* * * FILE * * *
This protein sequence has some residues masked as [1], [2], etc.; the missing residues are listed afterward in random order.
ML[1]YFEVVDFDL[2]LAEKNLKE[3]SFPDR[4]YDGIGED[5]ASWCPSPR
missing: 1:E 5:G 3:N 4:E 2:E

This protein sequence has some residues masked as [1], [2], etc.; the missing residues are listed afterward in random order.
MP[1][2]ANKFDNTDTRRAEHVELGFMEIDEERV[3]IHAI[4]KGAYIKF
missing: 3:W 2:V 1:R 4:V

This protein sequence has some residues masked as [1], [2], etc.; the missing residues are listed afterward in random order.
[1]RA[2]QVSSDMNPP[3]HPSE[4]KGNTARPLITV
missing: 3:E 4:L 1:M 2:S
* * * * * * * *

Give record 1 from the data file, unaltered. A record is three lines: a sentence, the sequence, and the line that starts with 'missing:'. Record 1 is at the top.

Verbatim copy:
This protein sequence has some residues masked as [1], [2], etc.; the missing residues are listed afterward in random order.
ML[1]YFEVVDFDL[2]LAEKNLKE[3]SFPDR[4]YDGIGED[5]ASWCPSPR
missing: 1:E 5:G 3:N 4:E 2:E